On the other end of the emotional spectrum is a film no less accomplished but rife with ethical dilemmas, featuring a protagonist at the end of his journey, rather than at the beginning. Justin Schein’s Left On Purpose tells the story of Mayer Visher, a pivotal but largely unsung Yippie activist who was a fixture in New York’s Greenwich Village. A consistent rabble-rouser and counter-cultural figure, Visher struggles with depression and pain throughout the film, the majority of which deals with his long-held plans to commit suicide and Schein’s increasing involvement in his subject’s life. The pair debate the ethical and real-world implications of this involvement, but we felt that the film was all the stronger for it, and awarded it the Grand Jury prize. It’s as much an intimate portrait of a thoughtful man whose life isn’t turning out the way he had hoped as it is a broad, challenging look at how suicide affects us all.
The Grand Jury Award for Documentary Short Film went to Amy Nicholson’s delightful Pickle, a loving and side-splittingly funny look at a couple who can’t seem to stop adopting injured strays, including Pogo the paraplegic opossum and pickle, a fish that’s basically all head and tail—no body.
The festival also featured other such gems as The Babushkas of Chernobyl, Holly Morris and Anne Bogart’s multiple-award-winning and delightfully funny look at a community of aging Ukrainian women who, against all advice, returned to their villages around Chernobyl shortly after the 1986 disaster, and Romeo Is Bleeding, Jason Zeldes’s look at how an inspiring poet speaks, writes and teaches his way towards making Richmond, CA a less violent place to live. Sara Fishko’s The Jazz Loft According to W. Eugene Smith is a mostly archival film about famed photo-journalist Gene Smith and the New York jazz legends that jammed in his Flower District building all day and night from 1957 to 1965. Anotehr highlight was The House is Innocent, Nicholas Coles’ hysterical short portrait of a wonderfully macabre Sacramento couple who bought, renovated and moved into the notorious F Street home, in which nine people had been murdered in the 1980s.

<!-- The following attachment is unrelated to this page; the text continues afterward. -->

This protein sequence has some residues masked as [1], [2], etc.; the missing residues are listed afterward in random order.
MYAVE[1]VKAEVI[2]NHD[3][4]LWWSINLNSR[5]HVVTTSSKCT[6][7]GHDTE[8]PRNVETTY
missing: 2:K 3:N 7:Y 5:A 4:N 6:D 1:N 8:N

This year’s special events included two “An Evening With” presentations. One was with Jay and Mark Duplass’s first feature The Puffy Chair, followed by a lengthy Q&A with actor/writer/director/producer Mark Duplass (hosted by…well, me):
Mark Duplass and Mark Rabinowitz (photo by John Ingoglia)
The other encompassed a screening of Terrence Malick’s 1973 classic Badlands, followed by a Q&A with star Sissy Spacek:
Sissy Spacek (photo by David Martinez)
In the end, the only way to describe the overall atmosphere at the festival is joyful. It attracts a devoted coterie of local and not-so-local attendees and has the added benefit of the attached Eden Bar, the automatic place to gather and discuss previous and upcoming films, get some top notch grub (or top shelf hooch), or dance the night away under the magnificent oaks at the adjacent tiki bar.
But of course, Enzian has outgrown its single screen (the festival also plays at the nearby Regal Winter Park Village multiplex), its kitchen is over-worked and smaller films that might not fill the 230 seats are effectively not bookable. As such, the organization is undergoing an ambitious but necessary redesign and expansion campaign, which you can check out here. They’re 74% of the way to their goal—with the love they deserve, it’s surprising they haven’t already eclipsed it.
Mark Rabinowitz is a Louisville-based freelance writer, publicist, film producer and contributor to Paste. He is the co-founder of Indiewire.com and his beef stew makes grown people cry with joy. You can follow him on Twitter.